Computational Topology (Jeff Erickson)
Shortest Noncontractible Cycles
A tie is a noose, and inverted though it is,
it will hang a man nonetheless if he’s not careful.
— Yann Martel,
Life of Pi
(2001)
(written:) Yakka foob mog. Grug pubbawup zink wattoom gazork. Chumble ¨spuzz.
(spoken:) I love loopholes.
— Calvin, explaining Newton’s First Law of Motion ‘in his own words’
Bill Watterson,
Calvin and Hobbes
(January 9, 1995)
8 Shortest Noncontractible Cycles
In this lecture, I’ll describe several algorithm to compute the shortest noncontractible cycle in a combi
natorial 2manifold. The input is a cellularly embedded graph
G
on a 2manifold
Σ
(or equivalently, a
polygonal schema for
Σ
) with nonnegatively weighted edges, and our goal is to compute a cycle in
G
of
minimum length that is not contractible in
Σ
.
This problem has several natural motivations. the length of the shortest noncontractible cycle. In
topological graph theory, the length of the shortest noncontractible cycle in an embedded graph is called
the
handle girth
[
1
]
or
edgewidth
of the embedding
[
15
,
18
]
; graphs that have embeddings with large
edgewidth share many useful combinatorial properties with planar graphs. A closely related concept is
the
facewidth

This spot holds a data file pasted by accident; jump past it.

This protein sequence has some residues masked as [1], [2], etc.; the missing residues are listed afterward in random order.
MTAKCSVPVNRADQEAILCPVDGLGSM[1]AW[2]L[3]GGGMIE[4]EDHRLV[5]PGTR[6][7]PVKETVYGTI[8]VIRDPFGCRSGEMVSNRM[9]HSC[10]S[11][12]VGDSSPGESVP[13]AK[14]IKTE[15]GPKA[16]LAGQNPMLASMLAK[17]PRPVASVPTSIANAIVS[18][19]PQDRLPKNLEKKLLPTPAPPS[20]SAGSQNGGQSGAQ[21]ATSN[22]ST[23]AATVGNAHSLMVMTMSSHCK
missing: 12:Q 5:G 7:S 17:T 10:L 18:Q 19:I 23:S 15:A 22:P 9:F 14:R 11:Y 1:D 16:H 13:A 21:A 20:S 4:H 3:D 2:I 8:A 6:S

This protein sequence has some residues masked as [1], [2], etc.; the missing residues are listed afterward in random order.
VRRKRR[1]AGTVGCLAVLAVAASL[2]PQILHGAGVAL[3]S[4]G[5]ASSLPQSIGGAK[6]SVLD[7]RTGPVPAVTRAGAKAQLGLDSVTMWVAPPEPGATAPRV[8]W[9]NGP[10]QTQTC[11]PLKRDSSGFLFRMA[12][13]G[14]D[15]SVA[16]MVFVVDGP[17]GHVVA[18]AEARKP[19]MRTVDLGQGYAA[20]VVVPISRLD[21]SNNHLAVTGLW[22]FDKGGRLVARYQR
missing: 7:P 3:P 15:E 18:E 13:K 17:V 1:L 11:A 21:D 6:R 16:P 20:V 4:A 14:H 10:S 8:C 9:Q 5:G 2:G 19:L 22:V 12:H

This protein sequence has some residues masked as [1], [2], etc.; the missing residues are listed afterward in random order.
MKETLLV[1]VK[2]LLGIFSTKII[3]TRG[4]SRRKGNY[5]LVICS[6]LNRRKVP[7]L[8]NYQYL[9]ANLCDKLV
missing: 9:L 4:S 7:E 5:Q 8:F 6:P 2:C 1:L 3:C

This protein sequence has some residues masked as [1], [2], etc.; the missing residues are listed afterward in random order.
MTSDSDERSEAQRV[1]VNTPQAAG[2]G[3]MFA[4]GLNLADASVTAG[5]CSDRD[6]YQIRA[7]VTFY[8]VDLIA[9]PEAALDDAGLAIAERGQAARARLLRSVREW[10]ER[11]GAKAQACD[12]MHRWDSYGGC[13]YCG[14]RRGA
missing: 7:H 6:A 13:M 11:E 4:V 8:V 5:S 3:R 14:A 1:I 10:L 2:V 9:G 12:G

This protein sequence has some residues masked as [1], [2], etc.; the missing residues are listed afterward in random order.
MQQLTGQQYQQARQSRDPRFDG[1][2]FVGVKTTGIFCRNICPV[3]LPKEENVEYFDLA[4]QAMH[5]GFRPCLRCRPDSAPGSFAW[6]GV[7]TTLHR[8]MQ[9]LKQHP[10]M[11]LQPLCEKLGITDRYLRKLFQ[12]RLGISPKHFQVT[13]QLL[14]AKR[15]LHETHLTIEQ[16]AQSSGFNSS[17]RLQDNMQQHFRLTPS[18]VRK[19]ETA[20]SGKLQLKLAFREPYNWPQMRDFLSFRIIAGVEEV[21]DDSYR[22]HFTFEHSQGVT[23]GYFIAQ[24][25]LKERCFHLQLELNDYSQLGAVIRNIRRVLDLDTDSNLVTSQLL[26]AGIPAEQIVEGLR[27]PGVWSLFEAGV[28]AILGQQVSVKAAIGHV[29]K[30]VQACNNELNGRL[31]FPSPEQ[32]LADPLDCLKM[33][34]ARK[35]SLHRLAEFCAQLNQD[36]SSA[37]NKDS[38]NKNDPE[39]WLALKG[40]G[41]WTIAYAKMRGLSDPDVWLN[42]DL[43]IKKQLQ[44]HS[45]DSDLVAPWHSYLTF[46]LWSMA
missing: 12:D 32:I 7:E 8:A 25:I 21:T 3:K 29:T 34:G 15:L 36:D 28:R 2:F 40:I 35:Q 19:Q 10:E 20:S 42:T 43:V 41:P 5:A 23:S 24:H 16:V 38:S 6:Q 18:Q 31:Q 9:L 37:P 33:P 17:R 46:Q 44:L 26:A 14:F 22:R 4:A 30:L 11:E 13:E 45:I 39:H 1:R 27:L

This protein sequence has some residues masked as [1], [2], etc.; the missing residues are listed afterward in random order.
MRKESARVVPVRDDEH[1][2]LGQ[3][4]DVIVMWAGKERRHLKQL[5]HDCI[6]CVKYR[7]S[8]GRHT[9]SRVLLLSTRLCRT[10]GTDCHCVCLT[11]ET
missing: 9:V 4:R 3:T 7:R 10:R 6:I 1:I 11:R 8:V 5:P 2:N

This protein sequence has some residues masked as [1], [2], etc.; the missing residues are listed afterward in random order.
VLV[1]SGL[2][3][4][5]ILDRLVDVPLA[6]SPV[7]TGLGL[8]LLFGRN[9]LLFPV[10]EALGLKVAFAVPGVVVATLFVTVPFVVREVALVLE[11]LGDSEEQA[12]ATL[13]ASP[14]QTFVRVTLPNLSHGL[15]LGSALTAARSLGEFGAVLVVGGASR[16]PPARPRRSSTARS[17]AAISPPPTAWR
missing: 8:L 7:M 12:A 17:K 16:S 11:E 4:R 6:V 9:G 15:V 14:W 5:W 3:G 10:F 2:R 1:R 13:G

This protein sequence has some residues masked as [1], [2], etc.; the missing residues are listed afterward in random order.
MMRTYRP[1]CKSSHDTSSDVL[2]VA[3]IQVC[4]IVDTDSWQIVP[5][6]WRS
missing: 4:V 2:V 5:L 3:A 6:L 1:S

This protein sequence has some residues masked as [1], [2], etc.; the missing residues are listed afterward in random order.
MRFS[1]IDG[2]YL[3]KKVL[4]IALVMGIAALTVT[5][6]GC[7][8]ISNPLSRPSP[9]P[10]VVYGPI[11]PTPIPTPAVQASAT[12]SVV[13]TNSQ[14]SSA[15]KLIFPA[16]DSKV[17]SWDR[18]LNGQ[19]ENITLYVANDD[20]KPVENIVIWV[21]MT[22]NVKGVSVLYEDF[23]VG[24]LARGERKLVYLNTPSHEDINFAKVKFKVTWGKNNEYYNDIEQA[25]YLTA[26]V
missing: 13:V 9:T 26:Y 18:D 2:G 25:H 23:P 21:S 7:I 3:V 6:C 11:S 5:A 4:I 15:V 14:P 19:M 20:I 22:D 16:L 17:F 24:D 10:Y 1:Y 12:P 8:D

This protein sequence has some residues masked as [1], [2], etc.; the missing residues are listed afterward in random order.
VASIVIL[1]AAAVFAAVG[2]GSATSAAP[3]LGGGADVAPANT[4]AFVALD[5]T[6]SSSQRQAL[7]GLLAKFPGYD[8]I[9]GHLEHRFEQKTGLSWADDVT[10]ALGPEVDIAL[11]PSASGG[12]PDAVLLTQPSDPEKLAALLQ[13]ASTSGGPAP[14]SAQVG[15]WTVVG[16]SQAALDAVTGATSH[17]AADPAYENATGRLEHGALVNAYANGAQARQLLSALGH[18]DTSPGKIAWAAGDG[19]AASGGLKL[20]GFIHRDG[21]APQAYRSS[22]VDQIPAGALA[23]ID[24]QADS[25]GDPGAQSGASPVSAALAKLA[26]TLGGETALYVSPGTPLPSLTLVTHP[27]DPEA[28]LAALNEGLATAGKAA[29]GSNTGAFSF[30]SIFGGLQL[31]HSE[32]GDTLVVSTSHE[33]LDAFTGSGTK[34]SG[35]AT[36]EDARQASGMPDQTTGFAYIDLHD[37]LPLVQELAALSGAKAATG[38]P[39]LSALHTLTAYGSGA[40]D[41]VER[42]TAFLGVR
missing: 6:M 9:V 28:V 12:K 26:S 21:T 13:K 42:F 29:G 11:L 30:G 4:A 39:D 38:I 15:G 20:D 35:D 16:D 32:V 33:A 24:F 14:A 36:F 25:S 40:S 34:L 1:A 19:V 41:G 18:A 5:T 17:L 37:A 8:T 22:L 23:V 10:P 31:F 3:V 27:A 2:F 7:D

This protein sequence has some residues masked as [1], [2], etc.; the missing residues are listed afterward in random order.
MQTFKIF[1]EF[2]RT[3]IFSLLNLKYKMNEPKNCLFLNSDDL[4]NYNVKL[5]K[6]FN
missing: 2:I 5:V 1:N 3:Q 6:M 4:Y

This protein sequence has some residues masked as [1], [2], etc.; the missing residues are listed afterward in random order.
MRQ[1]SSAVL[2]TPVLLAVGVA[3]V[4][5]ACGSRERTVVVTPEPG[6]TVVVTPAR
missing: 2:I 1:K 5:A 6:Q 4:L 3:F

or
representativity
of a graph embedding, which is the minimum number of
faces
of
G
intersecting a noncontractible cycle on the surface, or equivalently, half the edgewidth of the radial
graph
G
±
[
17
]
. The length of the shortest noncontractible cycle in a Riemannian manifold is called
the
systole
(to be more speciﬁc, the
homotopy 1systole
) of the manifold
[
2
]
. Shortest noncontractible
cycles are good indicators of
topological noise
of geometric surface models reconstructed from point
clouds or volume data.
The algorithms described below all require that edge weights are nonnegative. We treat the graph
as a continuous metric space, where the edge weights represent distance. I will assume throughout the
lecture that the shortest path between any two
vertices
of the graph is unique; this assumption can be
enforced if necessary using standard perturbation schemes. However, we do
not
assume that the edge
weights satisfy the triangle inequality.
1
8.1 Thomassen’s 3Path Property
The ﬁrst efﬁcient algorithm to compute shortest noncontractible cycles is an easy consequence of the
following observation of Thomassen
[
18
]
.
Lemma 8.1.
Let
x
and
y
be two points on a surface
Σ
, and let
α
,
β
,
γ
be paths in
Σ
from
x
to
y
. If the
loops
α
·
¯
β
and
β
·
¯
γ
are contractible, then the loop
α
·
¯
γ
is also contractible.
Proof:
The concatenation of any two contractible loops is contractible.
±
Corollary 8.2.
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 Fall '08
 Staff
 Life of Pi

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